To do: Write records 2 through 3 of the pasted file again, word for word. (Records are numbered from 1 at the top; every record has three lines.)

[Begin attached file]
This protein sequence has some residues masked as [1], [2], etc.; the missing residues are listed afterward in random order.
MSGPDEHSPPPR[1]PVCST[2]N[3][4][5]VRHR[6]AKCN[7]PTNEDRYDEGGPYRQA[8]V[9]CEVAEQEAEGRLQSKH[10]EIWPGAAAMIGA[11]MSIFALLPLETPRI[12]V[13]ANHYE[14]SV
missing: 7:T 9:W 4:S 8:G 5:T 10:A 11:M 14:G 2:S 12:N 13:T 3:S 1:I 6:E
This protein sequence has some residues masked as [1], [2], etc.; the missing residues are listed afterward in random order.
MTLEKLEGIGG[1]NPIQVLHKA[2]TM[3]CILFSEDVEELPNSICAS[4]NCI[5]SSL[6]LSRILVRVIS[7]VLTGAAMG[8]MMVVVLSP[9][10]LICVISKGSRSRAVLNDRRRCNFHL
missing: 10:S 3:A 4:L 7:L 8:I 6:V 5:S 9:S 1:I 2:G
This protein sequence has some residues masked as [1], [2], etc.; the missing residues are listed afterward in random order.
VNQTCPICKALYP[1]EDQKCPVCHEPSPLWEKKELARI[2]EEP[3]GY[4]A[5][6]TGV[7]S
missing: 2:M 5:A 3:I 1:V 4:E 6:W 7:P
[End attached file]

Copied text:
This protein sequence has some residues masked as [1], [2], etc.; the missing residues are listed afterward in random order.
MTLEKLEGIGG[1]NPIQVLHKA[2]TM[3]CILFSEDVEELPNSICAS[4]NCI[5]SSL[6]LSRILVRVIS[7]VLTGAAMG[8]MMVVVLSP[9][10]LICVISKGSRSRAVLNDRRRCNFHL
missing: 10:S 3:A 4:L 7:L 8:I 6:V 5:S 9:S 1:I 2:G
This protein sequence has some residues masked as [1], [2], etc.; the missing residues are listed afterward in random order.
VNQTCPICKALYP[1]EDQKCPVCHEPSPLWEKKELARI[2]EEP[3]GY[4]A[5][6]TGV[7]S
missing: 2:M 5:A 3:I 1:V 4:E 6:W 7:P